Federal government / Technology

Drones lighting up more than YouTube

As federal regulators begin to require drones to go legit, two reports look at how businesses are using UAVs — and where.

A still from an Elevated Element drone video following the Baltimore riots. (Screenshot via YouTube)

A Sunday report from Ian Duncan in the Baltimore Sun highlights the increasingly drone-crowded skies.
Given last week’s revelation that two suspects were attempting to use a drone to fly contraband into a state prison, it’s a timely look at the Federal Aviation Administration’s moves to regulate the unmanned aerial vehicles (UAVs) preferred by hobbyists and photographers — and what it all means for entrepreneurs who have flown under the radar to this point.
Read the full story
The report also highlights Elevated Element, the Baltimore-area company whose founders Terry and Belinda Kilby have long advocated safety but now face the prospect of getting official documents like a pilot’s license.
We were also intrigued by this report from the Association for Unmanned Vehicle Systems International on the first 500 drone exemptions to operate that were handed out by the FAA, which Duncan referenced in the piece.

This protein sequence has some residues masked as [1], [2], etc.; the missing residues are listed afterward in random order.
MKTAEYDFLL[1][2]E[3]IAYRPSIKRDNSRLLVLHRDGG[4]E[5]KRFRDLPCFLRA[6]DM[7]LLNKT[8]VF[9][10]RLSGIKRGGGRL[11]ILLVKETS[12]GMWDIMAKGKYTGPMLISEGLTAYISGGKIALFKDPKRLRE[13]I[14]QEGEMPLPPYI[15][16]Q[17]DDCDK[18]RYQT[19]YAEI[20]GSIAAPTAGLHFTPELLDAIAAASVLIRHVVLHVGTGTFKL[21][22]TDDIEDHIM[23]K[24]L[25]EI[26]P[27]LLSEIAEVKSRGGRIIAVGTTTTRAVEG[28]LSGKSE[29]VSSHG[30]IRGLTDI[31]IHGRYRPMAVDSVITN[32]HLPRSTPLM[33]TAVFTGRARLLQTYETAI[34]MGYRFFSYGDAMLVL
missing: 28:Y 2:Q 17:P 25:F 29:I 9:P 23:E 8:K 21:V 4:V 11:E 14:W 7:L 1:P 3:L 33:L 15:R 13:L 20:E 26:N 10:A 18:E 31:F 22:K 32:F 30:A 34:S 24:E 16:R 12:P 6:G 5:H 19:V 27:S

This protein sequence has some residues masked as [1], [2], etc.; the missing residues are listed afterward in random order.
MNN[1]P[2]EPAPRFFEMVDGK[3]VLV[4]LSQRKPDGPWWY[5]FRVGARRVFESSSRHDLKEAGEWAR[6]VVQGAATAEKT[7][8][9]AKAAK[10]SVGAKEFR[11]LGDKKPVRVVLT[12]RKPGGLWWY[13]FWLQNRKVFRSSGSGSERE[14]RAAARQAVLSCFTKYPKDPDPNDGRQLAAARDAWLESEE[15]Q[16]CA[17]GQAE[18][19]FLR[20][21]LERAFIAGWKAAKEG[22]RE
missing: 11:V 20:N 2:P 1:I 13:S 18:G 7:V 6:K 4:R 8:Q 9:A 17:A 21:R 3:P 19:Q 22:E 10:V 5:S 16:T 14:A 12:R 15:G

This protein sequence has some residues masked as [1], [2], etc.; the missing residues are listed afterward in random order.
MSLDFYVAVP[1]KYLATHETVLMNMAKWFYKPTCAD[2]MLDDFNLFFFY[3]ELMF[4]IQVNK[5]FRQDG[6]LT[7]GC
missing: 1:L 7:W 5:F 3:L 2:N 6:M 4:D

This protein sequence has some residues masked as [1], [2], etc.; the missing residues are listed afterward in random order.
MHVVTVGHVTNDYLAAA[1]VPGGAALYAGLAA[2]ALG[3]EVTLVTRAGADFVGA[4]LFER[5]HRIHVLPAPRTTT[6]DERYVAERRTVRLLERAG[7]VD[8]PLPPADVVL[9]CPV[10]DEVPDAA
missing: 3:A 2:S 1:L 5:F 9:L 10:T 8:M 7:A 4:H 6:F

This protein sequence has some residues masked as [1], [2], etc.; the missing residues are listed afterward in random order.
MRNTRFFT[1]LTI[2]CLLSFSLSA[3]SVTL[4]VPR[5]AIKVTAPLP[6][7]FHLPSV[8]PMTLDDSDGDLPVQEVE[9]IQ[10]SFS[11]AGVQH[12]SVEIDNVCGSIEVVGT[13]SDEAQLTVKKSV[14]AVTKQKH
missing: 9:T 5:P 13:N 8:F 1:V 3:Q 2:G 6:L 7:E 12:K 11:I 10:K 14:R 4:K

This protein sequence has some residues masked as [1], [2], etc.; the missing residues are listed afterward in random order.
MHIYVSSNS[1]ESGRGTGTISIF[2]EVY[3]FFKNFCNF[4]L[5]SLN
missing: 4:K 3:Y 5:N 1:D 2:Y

Read the report
Along with the fact that Maryland received nine out of the first 500 applicants (which is far fewer than California’s 70), the report also provides a breakdown of what industries are being impacted by drones. We’re kind of obsessed with aerial photography for its creative prowess, but industries like real estate, mining, surveying, infrastructure inspection, TV news and even farming are putting drones to work.
“Better data can help farmers accurately prepare resources for harvest and prevent farmers from overstocking or having to leave mature crops in the field,” the report states. “For example, if the projected yield in sugar beets exceeds the processing capacity, growers may have to leave beets in the ground.”


From the AUVSI report.

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